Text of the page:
Lori Nawyn: At Your Wit's End and Back: Finding Peace

Susan B. Garland and Rachel L. Sheedy: Strategies Married Couples Can Use to Boost Benefits

David Muhlbaum: Smart Tax Deductions Non-Itemizers Can Claim

Jill Weisenberger, M.S., R.D.N., C.D.E : Before You Lose Your Mental Edge

Dana Dovey: Coffee Drinkers Rejoice! Your Cup Of Joe Can Prevent Death From Liver Disease

Chris Weller: Electric 'Thinking Cap' Puts Your Brain Power Into High Gear

The Kosher Gourmet by Marlene Parrish A gift of hazelnuts keeps giving --- for a variety of nutty recipes: Entree, side, soup, dessert

April 4, 2014

Rabbi David Gutterman: The Word for Nothing Means Everything

Charles Krauthammer: Kerry's folly, Chapter 3

Amy Peterson: A life of love: How to build lasting relationships with your children

John Ericson: Older Women: Save Your Heart, Prevent Stroke Don't Drink Diet

John Ericson: Why 50 million Americans will still have spring allergies after taking meds

Cameron Huddleston: Best and Worst Buys of April 2014

Stacy Rapacon: Great Mutual Funds for Young Investors

Sarah Boesveld: Teacher keeps promise to mail thousands of former students letters written by their past selves

The Kosher Gourmet by Sharon Thompson Anyone can make a salad, you say. But can they make a great salad? (SECRETS, TESTED TECHNIQUES + 4 RECIPES, INCLUDING DRESSINGS)

April 2, 2014

Paul Greenberg: Death and joy in the spring

Dan Barry: Should South Carolina Jews be forced to maintain this chimney built by Germans serving the Nazis?

Mayra Bitsko: Save me! An alien took over my child's personality

Frank Clayton: Get happy: 20 scientifically proven happiness activities

Susan Scutti: It's Genetic! Obesity and the 'Carb Breakdown' Gene

Lecia Bushak: Why Hand Sanitizer May Actually Harm Your Health

Stacy Rapacon: Great Funds You Can Own for $500 or Less

Cameron Huddleston: 7 Ways to Save on Home Decor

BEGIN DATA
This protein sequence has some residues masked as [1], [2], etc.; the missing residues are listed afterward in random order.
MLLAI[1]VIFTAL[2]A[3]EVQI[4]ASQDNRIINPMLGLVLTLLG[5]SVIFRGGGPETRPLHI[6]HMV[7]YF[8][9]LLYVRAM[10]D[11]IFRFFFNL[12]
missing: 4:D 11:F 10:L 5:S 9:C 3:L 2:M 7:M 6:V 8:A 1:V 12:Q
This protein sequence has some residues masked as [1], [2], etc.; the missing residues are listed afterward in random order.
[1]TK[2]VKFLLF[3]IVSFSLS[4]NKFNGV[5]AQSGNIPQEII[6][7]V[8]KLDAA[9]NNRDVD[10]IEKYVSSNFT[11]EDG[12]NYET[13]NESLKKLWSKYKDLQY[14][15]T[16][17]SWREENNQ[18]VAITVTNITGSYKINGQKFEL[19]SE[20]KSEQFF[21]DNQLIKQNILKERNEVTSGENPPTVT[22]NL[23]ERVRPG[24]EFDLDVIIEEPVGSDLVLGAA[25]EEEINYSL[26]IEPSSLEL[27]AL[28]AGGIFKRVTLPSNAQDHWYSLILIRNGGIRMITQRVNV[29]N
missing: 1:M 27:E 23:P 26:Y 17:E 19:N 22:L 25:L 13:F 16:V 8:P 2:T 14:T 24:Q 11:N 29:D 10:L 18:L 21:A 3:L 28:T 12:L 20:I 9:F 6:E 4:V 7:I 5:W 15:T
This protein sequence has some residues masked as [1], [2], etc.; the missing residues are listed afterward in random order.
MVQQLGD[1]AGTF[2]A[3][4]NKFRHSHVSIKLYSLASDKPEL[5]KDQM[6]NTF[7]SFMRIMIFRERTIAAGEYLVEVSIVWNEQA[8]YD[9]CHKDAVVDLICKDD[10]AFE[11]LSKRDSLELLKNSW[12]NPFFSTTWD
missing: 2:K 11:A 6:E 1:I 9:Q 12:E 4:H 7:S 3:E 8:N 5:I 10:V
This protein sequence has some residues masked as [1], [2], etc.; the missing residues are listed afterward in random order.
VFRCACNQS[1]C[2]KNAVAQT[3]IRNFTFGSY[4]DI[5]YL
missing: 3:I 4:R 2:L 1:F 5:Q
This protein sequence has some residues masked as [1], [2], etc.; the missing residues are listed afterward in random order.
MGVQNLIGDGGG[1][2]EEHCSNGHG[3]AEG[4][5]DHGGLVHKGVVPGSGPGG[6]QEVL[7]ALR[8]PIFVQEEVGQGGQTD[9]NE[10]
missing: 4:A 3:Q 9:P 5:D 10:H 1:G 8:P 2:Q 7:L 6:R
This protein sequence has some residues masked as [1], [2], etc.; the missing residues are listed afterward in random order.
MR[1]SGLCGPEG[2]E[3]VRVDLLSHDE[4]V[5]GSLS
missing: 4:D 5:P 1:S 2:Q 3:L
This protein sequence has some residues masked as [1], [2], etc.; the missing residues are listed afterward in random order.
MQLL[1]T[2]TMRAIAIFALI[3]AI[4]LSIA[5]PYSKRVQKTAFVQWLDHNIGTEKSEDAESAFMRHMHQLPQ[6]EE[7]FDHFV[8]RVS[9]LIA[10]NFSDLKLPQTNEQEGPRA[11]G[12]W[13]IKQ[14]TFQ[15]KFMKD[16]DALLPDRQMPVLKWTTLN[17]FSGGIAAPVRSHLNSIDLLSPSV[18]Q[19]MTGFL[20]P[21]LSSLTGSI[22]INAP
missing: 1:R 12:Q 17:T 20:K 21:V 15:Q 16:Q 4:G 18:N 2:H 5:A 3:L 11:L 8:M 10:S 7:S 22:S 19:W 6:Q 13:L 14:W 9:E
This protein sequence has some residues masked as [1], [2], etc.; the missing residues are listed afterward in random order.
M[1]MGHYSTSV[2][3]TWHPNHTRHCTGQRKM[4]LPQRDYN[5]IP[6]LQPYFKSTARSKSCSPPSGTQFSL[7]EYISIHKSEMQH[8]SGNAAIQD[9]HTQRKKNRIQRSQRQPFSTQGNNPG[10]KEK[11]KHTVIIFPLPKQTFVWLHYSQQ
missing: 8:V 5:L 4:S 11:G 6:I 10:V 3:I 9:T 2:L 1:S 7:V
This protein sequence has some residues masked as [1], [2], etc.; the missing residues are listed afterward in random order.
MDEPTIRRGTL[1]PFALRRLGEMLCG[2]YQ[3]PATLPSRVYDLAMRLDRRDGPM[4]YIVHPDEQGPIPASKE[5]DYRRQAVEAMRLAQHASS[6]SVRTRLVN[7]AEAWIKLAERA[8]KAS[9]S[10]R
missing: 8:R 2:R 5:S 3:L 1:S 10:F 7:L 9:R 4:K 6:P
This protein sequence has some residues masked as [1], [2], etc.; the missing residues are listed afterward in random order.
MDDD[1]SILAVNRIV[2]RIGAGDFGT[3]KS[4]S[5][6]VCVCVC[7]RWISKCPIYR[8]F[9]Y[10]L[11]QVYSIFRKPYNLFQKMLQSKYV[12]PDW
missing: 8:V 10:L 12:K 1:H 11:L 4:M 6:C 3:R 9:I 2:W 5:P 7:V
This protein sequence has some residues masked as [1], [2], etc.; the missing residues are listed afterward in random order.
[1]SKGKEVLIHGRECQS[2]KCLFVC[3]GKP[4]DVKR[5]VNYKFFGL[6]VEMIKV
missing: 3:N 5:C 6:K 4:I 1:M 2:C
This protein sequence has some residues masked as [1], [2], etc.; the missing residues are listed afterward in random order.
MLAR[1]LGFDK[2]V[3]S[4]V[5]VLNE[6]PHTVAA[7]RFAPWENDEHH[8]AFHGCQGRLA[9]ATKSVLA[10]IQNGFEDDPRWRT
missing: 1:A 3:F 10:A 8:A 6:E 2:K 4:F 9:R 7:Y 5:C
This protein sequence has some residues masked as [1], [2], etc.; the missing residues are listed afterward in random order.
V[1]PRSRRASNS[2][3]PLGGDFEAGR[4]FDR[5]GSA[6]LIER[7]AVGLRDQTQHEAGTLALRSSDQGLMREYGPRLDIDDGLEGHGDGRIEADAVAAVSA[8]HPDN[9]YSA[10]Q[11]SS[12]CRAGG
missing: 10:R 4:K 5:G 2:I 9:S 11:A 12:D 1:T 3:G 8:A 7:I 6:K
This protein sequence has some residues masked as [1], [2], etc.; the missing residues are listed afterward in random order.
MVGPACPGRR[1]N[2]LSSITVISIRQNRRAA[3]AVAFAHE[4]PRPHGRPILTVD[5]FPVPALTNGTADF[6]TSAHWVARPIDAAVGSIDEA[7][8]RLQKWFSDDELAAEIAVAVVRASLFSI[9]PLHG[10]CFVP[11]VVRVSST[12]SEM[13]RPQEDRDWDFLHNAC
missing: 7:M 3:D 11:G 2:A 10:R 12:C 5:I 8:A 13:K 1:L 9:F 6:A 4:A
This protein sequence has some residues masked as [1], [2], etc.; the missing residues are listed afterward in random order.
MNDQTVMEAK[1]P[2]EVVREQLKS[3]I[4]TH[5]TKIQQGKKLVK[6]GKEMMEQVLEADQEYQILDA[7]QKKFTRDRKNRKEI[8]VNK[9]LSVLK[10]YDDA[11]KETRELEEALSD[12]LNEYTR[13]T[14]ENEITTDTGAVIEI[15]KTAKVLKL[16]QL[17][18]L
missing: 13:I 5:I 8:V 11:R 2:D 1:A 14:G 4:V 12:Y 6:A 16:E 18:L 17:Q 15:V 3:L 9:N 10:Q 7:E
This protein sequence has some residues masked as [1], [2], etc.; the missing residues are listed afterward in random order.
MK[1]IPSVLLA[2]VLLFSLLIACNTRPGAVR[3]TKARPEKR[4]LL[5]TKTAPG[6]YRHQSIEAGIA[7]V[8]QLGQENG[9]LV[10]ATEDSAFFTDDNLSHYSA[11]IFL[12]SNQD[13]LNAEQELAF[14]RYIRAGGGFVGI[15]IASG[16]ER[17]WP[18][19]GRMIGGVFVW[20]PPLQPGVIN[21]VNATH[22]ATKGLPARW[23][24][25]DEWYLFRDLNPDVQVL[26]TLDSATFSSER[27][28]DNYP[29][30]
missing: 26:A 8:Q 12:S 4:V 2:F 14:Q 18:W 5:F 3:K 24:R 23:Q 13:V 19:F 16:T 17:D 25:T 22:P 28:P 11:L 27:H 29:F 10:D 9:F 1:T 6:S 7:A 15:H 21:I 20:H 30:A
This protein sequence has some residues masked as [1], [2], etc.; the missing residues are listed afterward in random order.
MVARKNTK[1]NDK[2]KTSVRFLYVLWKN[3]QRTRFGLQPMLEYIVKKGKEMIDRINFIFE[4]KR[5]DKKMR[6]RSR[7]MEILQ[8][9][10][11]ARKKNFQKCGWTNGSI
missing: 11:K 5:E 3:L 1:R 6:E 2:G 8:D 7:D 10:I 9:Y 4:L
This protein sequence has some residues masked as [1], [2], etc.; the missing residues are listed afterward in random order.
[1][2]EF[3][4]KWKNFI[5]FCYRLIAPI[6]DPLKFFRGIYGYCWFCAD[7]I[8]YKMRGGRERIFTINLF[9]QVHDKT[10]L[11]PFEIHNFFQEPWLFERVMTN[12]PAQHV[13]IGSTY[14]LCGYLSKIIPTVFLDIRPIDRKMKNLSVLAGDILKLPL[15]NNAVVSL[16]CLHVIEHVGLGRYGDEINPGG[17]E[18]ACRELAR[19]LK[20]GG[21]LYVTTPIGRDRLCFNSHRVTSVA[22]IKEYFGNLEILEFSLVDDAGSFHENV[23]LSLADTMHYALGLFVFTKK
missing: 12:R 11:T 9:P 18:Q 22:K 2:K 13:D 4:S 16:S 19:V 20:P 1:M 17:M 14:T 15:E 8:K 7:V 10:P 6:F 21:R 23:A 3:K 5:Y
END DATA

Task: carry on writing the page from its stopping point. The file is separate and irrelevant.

The Kosher Gourmet by Steve Petusevsky Exploring ingredients as edible-stuffed containers (TWO RECIPES + TIPS & TECHINQUES)

Jewish World Review Nov. 21, 2007 / 11 Kislev 5768

Obama puts blind item in his sights

By Roger Simon


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http://www.JewishWorldReview.com | As Edward R. Murrow once said, "Just because your voice reaches halfway around the world doesn't mean you are wiser than when it reached only to the end of the bar."


For the past few days, the Barack Obama and Hillary Clinton campaigns have been roaring at each other over bar talk.


And they are doing so not because it makes much sense, but because they are so well-prepared for it.


Over the weekend, Robert Novak printed what used to be called a "blind item" but now is called "daily journalism."


Novak wrote: "Agents of Sen. Hillary Clinton are spreading the word in Democratic circles that she has scandalous information about her principal opponent for the party's presidential nomination, Sen. Barack Obama, but has decided not to use it. The nature of the alleged scandal was not disclosed."


The item probably would have died a quiet death — there have been a number of presidential candidate scandal rumors percolating on the Web that have not gotten much attention — when Obama assured that it would reach critical mass.